One reason we do not fare well against LHPs is platoon options have reverse splits. IIRC, at Memphis Kozma hit RHPs better than LHPs. In 2013, Shane Robinson hit better against RHPs. This gives Matheny weak choices against LHPs. Jay batted .220 and OPSd 620 against LHPs, bad. Shane was no better, sadly. This may be why Matheny stayed with Jay for Game 3. The Dodgers have RHPs Nolasco and Greinke in games 4 and 5 and Jay is clearly the better choice, provided he goes aggressively after fly balls.
    Nonetheless, Matheny should consider Robinson for Game 6 against Kershaw. TLR had Skip Schumaker start CF in Game 7 in the 2011 Series, because Jay was not hitting. When the team has problems scoring, its good to make a few substitutions, try to change the dynamic.

    • JumboShrimp says:

      The Cards have a pretty good chance to score against the RHP, Nolasco. On the other hand, so do the Dodgers versus Lynn.

      • Brian Walton says:

        Right. The low scoring to date should end tonight.

        I get your point about sitting Jay, but Matheny seems loyal to his guys/slow to react/overreact.

        Interesting that in Games 1-3, none of the three aces pitching got a win.

        • JumboShrimp says:

          The September stretch drive was led by strong pitching and by Adams with the stick. We could use some hits from Adams and Carpenter.

          I did not see replays of the uncaught fly that landed between Jay and Beltran. In 2009, we know Holliday lost a ball in Los Angeles twilight and against white handkerchiefs, because it hit him dead center, right in the tummy. Maybe Jay lost sight of the ball, but fans would have rather liked to see it bounce off him while aggressively pursuing a catch, not pulling up, which serves no useful purpose whatsoever. Jay has been playing CF in the majors for several years. The team has slow corner OFs and most gap balls should be his responsibility. Fans want to see OFs go all out, like Torii Hunter crashing over a fence almost catching a HR by Ortiz.

          • JumboShrimp says:

            I have a tip for Descalso. If Jay hits a fly during a playoff game, its likely an out. This is the Jay Rule for all our playoff base-runners to remember. Accordingly, it idiotic to get doubled up by a weak armed Dodger LF.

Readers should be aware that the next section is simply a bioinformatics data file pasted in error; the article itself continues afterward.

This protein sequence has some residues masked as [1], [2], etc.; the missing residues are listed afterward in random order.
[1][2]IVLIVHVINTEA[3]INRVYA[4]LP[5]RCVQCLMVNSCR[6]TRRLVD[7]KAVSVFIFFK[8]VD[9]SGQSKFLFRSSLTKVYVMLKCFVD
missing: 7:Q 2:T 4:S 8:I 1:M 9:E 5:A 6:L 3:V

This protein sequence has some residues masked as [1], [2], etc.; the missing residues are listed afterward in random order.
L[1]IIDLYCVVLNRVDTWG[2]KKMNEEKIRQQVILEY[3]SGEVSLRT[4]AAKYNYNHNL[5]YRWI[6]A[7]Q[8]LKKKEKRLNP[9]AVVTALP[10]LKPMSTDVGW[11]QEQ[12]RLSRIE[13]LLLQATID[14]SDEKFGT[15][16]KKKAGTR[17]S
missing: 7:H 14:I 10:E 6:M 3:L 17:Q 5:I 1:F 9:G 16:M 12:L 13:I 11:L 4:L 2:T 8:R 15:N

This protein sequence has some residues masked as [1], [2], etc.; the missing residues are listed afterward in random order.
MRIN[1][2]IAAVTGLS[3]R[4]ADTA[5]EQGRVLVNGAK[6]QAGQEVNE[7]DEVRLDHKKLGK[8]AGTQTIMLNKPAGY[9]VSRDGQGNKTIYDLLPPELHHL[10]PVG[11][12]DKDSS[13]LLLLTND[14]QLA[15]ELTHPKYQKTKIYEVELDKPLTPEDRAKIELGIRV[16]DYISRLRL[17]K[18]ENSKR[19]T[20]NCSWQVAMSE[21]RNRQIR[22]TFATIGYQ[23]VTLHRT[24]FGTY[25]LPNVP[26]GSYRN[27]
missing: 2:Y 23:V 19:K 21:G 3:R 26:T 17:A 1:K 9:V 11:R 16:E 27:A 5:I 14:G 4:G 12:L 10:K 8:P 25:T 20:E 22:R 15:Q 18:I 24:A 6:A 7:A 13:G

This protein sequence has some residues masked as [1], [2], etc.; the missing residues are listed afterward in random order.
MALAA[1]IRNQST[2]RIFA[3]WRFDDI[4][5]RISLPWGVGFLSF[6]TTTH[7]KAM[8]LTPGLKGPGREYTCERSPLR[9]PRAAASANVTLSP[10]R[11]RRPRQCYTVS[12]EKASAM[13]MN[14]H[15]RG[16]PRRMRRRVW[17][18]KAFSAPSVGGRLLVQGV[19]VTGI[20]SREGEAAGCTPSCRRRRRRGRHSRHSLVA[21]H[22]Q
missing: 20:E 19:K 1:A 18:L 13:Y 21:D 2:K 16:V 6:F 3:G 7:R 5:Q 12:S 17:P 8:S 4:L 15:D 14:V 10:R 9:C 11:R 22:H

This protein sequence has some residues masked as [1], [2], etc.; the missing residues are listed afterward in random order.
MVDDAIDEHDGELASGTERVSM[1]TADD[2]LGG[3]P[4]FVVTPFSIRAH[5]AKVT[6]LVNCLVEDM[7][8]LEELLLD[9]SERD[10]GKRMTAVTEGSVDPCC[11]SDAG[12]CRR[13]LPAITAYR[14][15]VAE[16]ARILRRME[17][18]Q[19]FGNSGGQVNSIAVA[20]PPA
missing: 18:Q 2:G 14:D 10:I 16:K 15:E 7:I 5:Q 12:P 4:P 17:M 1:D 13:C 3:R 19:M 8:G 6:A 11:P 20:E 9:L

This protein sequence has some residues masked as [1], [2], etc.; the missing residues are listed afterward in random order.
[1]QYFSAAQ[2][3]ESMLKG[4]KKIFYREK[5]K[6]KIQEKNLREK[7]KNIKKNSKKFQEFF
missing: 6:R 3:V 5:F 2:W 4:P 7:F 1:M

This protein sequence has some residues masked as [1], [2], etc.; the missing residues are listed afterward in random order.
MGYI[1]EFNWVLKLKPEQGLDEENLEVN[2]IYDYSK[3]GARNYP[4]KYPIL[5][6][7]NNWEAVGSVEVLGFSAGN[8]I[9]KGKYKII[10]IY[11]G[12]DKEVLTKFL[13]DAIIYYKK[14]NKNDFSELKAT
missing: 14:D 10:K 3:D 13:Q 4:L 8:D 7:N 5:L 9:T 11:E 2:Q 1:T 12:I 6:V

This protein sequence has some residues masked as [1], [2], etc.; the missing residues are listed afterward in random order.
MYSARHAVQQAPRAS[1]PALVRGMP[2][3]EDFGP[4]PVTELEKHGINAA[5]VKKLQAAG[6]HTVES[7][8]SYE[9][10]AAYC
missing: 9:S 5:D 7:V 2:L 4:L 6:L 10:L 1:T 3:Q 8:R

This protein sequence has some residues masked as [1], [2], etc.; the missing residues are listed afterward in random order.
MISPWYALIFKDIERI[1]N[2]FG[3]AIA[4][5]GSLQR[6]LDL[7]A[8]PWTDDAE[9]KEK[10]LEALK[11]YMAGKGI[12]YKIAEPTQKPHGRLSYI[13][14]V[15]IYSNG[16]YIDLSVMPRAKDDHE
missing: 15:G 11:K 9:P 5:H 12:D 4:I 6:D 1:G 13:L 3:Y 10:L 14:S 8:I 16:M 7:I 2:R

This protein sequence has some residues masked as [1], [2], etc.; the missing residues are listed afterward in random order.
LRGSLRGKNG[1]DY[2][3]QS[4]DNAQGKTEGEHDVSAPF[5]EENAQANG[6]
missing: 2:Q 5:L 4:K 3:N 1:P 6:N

Puig looked wonderfully fast legging out his triple. That showed good baserunning.

            I doubt Matheny can do anything about mental errors by Descalso and Wong. However, there is really no rationale for a CF not going all out for a fly. Jim Edmonds, below average in speed, was able to do this. I bet Robinson could go all out in trying to make a catch.

            This comes back to the recent topic of parabola mojo and surrounding environment. When some players go on the road, apparently, they have less familiarity with their surroundings and start to make poor reactive decisions. In 2012, Kozma infamously backed off a fly to short left though was saved by an ump with worse judgment; this seemed a rookie error, because a more experienced player would realize Matt Holliday is zero threat to reach the ball. If Wong missed checking to see if a lead runner was headed home, this seems another rookie brain lock. Since Jay is in his 4th ML season, there is not the same rookie brain lock excuse. We want hustle. If we lose, so be it, but we want to lose trying.

            • JumboShrimp says:

              Thanks to the Web, I time-travelled to Game 7 of 1968. Have not seen the play in 45 years. It took place at Busch Stadium, a familiar setting for 7 time Gold Glove Flood. Jim Northrup hit a liner deep to center. The flight path was a bit to Flood’s right. After watching Gibson overpower Tigers for 3 straight games, Flood did not appreciate how far the ball would carry. When he realized he needed to retreat, he lost footing. It was a sorry time. The Cards would not return to a World Series for 14 years. Two illustrious players, Gibson and Flood, were beatable on their own turf.